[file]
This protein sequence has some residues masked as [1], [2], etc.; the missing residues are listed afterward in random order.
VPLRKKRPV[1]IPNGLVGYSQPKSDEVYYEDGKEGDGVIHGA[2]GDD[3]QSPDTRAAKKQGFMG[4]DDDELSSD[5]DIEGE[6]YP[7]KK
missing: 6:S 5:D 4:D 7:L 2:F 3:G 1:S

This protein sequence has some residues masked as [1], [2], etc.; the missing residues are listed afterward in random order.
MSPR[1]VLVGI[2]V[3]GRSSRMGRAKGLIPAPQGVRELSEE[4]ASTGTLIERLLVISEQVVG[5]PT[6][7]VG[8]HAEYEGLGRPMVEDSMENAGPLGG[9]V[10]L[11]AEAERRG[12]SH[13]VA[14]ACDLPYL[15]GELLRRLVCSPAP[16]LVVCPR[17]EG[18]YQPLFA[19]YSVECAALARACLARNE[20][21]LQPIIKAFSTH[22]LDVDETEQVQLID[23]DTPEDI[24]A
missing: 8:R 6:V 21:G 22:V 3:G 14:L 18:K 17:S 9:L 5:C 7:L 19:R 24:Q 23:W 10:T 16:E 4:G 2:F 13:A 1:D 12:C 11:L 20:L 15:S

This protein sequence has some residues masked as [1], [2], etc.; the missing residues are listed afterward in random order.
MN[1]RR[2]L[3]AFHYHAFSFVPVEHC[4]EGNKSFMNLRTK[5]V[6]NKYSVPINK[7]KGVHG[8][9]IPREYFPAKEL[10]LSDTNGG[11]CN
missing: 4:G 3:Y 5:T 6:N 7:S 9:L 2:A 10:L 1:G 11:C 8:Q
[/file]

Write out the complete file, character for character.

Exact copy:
This protein sequence has some residues masked as [1], [2], etc.; the missing residues are listed afterward in random order.
VPLRKKRPV[1]IPNGLVGYSQPKSDEVYYEDGKEGDGVIHGA[2]GDD[3]QSPDTRAAKKQGFMG[4]DDDELSSD[5]DIEGE[6]YP[7]KK
missing: 6:S 5:D 4:D 7:L 2:F 3:G 1:S

This protein sequence has some residues masked as [1], [2], etc.; the missing residues are listed afterward in random order.
MSPR[1]VLVGI[2]V[3]GRSSRMGRAKGLIPAPQGVRELSEE[4]ASTGTLIERLLVISEQVVG[5]PT[6][7]VG[8]HAEYEGLGRPMVEDSMENAGPLGG[9]V[10]L[11]AEAERRG[12]SH[13]VA[14]ACDLPYL[15]GELLRRLVCSPAP[16]LVVCPR[17]EG[18]YQPLFA[19]YSVECAALARACLARNE[20][21]LQPIIKAFSTH[22]LDVDETEQVQLID[23]DTPEDI[24]A
missing: 8:R 6:V 21:G 22:V 3:G 14:L 18:K 17:S 9:L 5:C 7:L 19:R 24:Q 23:W 10:T 16:E 4:G 2:F 13:A 1:D 12:C 11:L 20:L 15:S

This protein sequence has some residues masked as [1], [2], etc.; the missing residues are listed afterward in random order.
MN[1]RR[2]L[3]AFHYHAFSFVPVEHC[4]EGNKSFMNLRTK[5]V[6]NKYSVPINK[7]KGVHG[8][9]IPREYFPAKEL[10]LSDTNGG[11]CN
missing: 4:G 3:Y 5:T 6:N 7:S 9:L 2:A 10:L 1:G 11:C 8:Q